Heritable differences in the dopaminergic regulation of behavior in rats: Relationship to D2-like receptor G-protein function

Neal R. Swerdlow, Alison S. Krupin, Michele J. Bongiovanni, Jody M. Shoemaker, Jana C. Goins, Ronald P. Hammer

Research output: Contribution to journalArticlepeer-review

27 Scopus citations


We reported heritable differences between Sprague-Dawley (SD) and Long Evans (LE) rats in their sensitivity to the disruption of prepulse inhibition of startle (PPI) by dopamine (DA) agonists, and in their basal levels and turnover of forebrain DA. In an effort to better understand these differences, we assessed strain patterns in the efficacy of D2-like receptor-G-protein coupling using [35S]GTPγS binding in brain regions that contribute to the dopaminergic regulation of PPI. Sensitivity to the PPI-disruptive effects of apomorphine (APO) was examined in SD, LE, and FI (SD x LE) rats. Basal and DA-stimulated [35S]GTPγS binding were then assessed in these rats using conditions that preferentially exclude Gs proteins to favor visualization of D2-like receptors. To explore the behavioral specificity of these strain differences, locomotor responses to APO and amphetamine (AMPH) were also assessed in SD, LE, and FI rats. Strain differences were evident in the PPI-disruptive effects of APO (SD > FI > LE), and in the locomotor responses to AMPH (LE > FI > SD) and APO (SD exhibited motor suppression, LE exhibited motor activation). Compared to SD rats, LE rats exhibited greater DA-stimulated [35S]GTPγS binding in nucleus accumbens and caudatoputamen, while FI progeny had intermediate levels. In conclusion, SD and LE rats exhibit heritable differences in D2-mediated behavioral and biochemical measures. Conceivably, genes that regulate heritable differences in forebrain D2 function may contribute to heritable differences in PPI in patients with specific neuropsychiatric disorders, including schizophrenia and Tourette Syndrome.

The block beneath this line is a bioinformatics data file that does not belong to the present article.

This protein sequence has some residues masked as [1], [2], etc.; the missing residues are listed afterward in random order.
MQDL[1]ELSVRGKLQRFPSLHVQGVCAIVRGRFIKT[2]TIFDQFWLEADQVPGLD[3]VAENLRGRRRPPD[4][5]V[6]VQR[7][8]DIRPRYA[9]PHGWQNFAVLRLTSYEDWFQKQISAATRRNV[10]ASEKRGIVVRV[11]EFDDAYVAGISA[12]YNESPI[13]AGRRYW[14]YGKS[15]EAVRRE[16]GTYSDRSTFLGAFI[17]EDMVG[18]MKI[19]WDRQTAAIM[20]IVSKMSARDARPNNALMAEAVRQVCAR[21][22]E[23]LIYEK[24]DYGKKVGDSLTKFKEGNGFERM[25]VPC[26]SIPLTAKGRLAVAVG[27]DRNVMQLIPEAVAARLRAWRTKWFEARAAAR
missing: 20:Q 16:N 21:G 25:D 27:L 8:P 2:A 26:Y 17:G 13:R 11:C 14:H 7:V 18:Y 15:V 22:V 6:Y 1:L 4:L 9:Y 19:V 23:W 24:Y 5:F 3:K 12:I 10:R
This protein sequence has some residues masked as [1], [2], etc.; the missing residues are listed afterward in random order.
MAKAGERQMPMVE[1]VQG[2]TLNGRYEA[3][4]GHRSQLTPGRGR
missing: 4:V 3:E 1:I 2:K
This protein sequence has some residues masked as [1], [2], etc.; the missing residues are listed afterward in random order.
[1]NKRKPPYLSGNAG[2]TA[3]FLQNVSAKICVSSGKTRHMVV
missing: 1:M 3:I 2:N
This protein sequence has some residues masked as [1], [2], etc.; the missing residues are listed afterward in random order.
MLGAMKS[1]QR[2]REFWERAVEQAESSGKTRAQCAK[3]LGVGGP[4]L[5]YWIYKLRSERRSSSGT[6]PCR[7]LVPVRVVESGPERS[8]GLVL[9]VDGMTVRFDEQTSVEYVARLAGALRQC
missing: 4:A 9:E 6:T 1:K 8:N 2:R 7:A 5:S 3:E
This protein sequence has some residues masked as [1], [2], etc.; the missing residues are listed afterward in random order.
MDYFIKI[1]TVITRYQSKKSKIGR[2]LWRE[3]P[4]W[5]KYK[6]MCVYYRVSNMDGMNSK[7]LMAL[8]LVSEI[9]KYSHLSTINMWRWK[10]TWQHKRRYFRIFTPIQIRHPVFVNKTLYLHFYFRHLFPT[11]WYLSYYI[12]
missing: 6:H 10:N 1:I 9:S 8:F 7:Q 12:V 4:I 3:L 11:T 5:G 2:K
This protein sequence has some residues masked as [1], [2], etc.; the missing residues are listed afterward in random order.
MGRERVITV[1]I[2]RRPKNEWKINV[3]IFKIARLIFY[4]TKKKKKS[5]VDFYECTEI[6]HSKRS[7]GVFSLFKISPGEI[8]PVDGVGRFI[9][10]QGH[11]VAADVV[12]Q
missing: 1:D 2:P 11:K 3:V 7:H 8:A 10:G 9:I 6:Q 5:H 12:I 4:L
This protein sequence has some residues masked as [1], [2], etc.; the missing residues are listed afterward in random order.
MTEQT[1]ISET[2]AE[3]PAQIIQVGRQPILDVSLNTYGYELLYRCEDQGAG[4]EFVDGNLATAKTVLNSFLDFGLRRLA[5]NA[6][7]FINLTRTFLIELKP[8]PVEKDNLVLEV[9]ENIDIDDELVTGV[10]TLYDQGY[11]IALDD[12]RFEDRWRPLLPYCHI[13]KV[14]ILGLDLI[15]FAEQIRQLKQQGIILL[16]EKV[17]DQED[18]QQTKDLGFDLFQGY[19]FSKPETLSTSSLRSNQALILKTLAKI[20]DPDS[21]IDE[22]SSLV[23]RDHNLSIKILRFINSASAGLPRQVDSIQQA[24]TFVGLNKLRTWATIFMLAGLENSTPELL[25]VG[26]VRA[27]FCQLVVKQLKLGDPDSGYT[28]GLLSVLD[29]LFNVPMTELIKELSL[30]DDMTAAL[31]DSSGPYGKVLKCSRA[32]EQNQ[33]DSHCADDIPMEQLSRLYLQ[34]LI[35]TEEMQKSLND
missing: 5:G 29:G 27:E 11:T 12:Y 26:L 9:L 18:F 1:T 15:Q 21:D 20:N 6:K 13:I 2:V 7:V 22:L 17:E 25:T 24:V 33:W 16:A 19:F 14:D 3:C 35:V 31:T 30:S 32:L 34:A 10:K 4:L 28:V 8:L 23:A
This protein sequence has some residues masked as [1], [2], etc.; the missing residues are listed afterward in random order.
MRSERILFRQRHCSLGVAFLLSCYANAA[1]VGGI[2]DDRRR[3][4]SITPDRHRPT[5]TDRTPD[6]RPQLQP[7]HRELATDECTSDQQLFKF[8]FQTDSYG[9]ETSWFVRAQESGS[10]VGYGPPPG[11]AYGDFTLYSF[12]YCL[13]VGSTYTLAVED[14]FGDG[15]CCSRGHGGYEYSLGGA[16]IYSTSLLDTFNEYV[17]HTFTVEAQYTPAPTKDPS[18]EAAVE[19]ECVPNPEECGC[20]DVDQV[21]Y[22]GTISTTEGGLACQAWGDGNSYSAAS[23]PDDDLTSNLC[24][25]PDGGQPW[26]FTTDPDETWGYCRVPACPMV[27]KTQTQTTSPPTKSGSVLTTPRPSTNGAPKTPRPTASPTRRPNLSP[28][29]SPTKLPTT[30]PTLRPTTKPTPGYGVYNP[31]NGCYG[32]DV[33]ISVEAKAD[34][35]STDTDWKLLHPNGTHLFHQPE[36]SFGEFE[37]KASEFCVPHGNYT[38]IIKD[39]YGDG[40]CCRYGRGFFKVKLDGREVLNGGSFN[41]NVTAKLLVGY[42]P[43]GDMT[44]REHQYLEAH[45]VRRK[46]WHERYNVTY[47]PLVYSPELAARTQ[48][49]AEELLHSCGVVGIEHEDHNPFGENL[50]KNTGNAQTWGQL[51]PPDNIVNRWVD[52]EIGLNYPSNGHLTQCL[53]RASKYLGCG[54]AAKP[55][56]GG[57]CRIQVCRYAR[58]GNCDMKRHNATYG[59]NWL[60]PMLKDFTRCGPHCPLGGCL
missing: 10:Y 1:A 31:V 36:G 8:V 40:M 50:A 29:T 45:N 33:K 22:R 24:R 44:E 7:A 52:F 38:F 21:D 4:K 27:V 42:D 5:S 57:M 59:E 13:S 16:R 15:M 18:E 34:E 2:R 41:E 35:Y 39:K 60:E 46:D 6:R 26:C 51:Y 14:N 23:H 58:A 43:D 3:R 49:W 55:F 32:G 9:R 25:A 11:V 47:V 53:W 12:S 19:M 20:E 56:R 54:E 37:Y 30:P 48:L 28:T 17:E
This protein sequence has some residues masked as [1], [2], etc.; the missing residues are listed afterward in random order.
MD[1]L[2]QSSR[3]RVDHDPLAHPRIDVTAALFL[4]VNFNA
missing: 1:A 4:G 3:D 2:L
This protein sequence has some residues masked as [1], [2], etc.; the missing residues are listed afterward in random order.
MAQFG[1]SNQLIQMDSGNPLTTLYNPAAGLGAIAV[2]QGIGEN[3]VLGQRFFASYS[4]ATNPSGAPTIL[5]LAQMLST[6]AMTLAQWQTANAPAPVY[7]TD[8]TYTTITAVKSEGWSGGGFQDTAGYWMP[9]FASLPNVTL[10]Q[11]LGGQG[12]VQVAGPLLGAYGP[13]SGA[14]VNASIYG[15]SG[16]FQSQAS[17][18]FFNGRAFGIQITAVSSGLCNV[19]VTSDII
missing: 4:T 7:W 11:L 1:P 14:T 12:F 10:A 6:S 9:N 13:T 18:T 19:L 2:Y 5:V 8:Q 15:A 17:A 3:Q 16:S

Original languageEnglish (US)
Pages (from-to)721-729
Number of pages9
Issue number4
StatePublished - Apr 2006


  • Amphetamine
  • Apomorphine
  • Dopamine
  • G protein
  • Locomotor
  • Prepulse inhibition
  • Startle

ASJC Scopus subject areas

  • Pharmacology
  • Psychiatry and Mental health


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